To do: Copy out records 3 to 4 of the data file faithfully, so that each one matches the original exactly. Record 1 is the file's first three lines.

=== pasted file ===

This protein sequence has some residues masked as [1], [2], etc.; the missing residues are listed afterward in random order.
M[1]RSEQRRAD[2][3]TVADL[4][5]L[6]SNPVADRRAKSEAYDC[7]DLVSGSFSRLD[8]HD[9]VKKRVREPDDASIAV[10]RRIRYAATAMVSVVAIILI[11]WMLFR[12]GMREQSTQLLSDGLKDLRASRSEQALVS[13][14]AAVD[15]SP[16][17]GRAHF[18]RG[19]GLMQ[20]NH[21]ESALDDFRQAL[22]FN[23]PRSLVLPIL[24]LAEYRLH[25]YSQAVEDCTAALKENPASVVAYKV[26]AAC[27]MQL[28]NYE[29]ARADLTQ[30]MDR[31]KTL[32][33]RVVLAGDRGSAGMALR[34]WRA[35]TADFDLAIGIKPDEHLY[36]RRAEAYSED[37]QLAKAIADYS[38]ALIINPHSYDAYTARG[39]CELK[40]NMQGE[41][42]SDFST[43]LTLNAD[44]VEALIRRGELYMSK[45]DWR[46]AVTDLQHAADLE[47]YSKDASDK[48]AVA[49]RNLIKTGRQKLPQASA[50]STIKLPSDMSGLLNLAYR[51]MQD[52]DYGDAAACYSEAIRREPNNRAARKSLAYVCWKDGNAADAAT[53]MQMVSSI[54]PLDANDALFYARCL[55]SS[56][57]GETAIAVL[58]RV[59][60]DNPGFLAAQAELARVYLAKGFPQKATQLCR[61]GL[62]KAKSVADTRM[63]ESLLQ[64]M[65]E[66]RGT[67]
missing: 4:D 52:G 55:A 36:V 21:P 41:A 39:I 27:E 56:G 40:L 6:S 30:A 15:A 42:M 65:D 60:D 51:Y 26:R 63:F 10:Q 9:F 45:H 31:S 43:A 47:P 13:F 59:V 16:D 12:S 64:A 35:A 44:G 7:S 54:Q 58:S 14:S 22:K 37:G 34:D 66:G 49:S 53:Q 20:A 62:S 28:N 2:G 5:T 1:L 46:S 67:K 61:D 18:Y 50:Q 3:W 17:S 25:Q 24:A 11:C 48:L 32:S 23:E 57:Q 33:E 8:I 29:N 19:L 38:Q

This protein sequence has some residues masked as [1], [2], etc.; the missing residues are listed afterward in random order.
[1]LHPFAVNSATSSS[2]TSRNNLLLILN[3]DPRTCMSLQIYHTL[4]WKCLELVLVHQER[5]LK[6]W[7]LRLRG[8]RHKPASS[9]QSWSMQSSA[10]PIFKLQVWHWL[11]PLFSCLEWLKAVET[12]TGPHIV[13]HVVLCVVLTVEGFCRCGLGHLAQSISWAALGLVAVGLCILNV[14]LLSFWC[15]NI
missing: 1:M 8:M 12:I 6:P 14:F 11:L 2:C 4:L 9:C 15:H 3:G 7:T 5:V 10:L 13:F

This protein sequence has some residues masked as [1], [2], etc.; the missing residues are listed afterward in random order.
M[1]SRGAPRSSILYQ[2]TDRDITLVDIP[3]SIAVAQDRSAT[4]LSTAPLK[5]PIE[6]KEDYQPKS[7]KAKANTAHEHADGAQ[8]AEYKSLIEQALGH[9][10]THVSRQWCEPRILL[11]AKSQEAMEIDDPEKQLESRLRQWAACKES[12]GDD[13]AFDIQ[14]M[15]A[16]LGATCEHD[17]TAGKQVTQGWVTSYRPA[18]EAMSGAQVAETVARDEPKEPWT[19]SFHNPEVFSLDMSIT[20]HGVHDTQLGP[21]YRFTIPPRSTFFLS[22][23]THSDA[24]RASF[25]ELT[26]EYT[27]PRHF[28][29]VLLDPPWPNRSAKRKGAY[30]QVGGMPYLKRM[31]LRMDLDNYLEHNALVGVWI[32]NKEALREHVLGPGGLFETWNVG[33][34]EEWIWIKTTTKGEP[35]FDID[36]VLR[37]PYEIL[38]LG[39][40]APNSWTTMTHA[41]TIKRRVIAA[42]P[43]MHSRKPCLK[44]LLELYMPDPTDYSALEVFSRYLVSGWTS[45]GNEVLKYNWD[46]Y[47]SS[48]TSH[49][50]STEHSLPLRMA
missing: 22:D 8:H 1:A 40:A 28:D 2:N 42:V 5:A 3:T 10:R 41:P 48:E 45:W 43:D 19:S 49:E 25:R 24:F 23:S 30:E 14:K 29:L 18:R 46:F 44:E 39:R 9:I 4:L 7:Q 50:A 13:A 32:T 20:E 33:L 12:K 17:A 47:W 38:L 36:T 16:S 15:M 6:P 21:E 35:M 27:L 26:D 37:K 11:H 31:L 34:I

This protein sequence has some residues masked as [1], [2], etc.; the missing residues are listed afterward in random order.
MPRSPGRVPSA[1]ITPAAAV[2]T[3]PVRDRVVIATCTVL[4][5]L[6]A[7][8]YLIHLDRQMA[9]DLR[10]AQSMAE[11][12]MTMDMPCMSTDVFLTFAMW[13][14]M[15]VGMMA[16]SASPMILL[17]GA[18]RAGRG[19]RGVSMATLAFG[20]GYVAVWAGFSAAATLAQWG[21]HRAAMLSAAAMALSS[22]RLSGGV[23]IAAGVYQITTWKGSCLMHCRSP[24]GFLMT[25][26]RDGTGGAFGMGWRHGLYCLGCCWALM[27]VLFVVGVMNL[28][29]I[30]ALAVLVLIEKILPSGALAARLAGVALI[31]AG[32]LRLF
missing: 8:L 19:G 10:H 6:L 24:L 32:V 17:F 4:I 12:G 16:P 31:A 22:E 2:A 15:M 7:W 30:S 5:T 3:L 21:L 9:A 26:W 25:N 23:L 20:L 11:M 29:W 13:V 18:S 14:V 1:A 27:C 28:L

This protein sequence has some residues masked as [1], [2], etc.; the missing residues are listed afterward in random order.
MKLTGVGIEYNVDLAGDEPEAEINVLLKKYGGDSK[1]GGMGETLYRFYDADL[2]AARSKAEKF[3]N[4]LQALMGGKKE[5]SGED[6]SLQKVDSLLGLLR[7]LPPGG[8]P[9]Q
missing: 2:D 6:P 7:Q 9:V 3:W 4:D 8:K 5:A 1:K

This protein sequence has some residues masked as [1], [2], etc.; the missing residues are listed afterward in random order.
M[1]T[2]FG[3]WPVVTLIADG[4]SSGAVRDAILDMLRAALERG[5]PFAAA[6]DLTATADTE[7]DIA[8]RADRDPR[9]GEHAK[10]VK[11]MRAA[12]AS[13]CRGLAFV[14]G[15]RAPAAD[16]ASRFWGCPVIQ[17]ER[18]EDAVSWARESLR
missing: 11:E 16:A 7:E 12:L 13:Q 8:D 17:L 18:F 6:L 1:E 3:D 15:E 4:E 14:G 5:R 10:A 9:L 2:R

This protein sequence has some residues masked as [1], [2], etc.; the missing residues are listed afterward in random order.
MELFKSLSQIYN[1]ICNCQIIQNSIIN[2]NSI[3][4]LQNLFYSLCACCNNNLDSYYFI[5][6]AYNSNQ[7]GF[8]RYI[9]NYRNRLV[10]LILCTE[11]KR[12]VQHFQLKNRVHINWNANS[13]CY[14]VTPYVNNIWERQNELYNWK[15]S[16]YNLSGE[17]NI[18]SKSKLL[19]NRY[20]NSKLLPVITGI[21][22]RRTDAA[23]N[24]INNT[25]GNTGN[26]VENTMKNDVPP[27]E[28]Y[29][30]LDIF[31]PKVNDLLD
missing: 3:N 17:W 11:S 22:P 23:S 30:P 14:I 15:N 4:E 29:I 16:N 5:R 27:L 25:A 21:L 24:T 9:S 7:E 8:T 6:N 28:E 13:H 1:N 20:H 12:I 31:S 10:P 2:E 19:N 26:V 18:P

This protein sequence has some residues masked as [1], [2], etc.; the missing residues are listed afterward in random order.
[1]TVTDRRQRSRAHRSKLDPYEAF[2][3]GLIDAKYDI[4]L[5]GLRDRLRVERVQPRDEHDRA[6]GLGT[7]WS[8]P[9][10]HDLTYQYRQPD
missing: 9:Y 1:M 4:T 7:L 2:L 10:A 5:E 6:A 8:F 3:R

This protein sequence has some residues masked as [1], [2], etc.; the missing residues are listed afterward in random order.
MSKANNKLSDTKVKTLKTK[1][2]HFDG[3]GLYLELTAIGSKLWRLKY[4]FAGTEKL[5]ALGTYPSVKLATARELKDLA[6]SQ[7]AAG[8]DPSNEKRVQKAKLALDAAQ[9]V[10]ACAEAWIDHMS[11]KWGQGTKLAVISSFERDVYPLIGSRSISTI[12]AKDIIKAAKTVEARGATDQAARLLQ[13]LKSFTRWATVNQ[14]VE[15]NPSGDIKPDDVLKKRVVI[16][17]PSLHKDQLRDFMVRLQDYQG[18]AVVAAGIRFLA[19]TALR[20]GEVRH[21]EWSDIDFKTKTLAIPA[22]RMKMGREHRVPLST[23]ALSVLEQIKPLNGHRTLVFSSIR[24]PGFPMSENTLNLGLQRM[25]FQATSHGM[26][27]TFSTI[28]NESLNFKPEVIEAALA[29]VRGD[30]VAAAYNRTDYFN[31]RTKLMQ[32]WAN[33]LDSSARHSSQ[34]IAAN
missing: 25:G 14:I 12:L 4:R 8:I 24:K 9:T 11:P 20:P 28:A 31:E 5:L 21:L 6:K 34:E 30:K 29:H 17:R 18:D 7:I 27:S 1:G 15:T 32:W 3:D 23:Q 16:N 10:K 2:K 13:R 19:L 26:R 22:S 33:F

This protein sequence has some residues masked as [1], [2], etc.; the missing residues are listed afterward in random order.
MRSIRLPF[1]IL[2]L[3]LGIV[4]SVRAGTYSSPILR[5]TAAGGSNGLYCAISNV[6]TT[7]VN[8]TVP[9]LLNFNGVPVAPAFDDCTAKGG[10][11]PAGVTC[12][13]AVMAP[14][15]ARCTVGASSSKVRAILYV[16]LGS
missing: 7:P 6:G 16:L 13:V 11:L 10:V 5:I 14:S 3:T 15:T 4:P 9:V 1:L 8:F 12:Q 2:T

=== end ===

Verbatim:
This protein sequence has some residues masked as [1], [2], etc.; the missing residues are listed afterward in random order.
M[1]SRGAPRSSILYQ[2]TDRDITLVDIP[3]SIAVAQDRSAT[4]LSTAPLK[5]PIE[6]KEDYQPKS[7]KAKANTAHEHADGAQ[8]AEYKSLIEQALGH[9][10]THVSRQWCEPRILL[11]AKSQEAMEIDDPEKQLESRLRQWAACKES[12]GDD[13]AFDIQ[14]M[15]A[16]LGATCEHD[17]TAGKQVTQGWVTSYRPA[18]EAMSGAQVAETVARDEPKEPWT[19]SFHNPEVFSLDMSIT[20]HGVHDTQLGP[21]YRFTIPPRSTFFLS[22][23]THSDA[24]RASF[25]ELT[26]EYT[27]PRHF[28][29]VLLDPPWPNRSAKRKGAY[30]QVGGMPYLKRM[31]LRMDLDNYLEHNALVGVWI[32]NKEALREHVLGPGGLFETWNVG[33][34]EEWIWIKTTTKGEP[35]FDID[36]VLR[37]PYEIL[38]LG[39][40]APNSWTTMTHA[41]TIKRRVIAA[42]P[43]MHSRKPCLK[44]LLELYMPDPTDYSALEVFSRYLVSGWTS[45]GNEVLKYNWD[46]Y[47]SS[48]TSH[49][50]STEHSLPLRMA
missing: 22:D 8:H 1:A 40:A 28:D 2:N 42:V 5:A 3:T 10:R 41:P 48:E 45:W 43:D 19:S 49:E 25:R 24:F 23:S 30:E 14:K 29:L 18:R 46:F 44:E 39:R 9:I 4:L 7:Q 50:A 13:A 32:T 20:E 33:L 12:K 17:A 47:W 38:L 36:T 16:S 15:M 6:P 21:E 35:M 27:L 26:D 37:K 11:H 31:L 34:I

This protein sequence has some residues masked as [1], [2], etc.; the missing residues are listed afterward in random order.
MPRSPGRVPSA[1]ITPAAAV[2]T[3]PVRDRVVIATCTVL[4][5]L[6]A[7][8]YLIHLDRQMA[9]DLR[10]AQSMAE[11][12]MTMDMPCMSTDVFLTFAMW[13][14]M[15]VGMMA[16]SASPMILL[17]GA[18]RAGRG[19]RGVSMATLAFG[20]GYVAVWAGFSAAATLAQWG[21]HRAAMLSAAAMALSS[22]RLSGGV[23]IAAGVYQITTWKGSCLMHCRSP[24]GFLMT[25][26]RDGTGGAFGMGWRHGLYCLGCCWALM[27]VLFVVGVMNL[28][29]I[30]ALAVLVLIEKILPSGALAARLAGVALI[31]AG[32]LRLF
missing: 8:L 19:G 10:H 6:L 24:L 32:V 17:F 4:I 12:G 16:P 31:A 22:E 2:A 15:M 7:W 30:S 5:T 3:L 21:L 9:A 26:W 25:N 23:L 20:L 11:M 29:W 13:V 18:S 14:V 1:A 27:C 28:L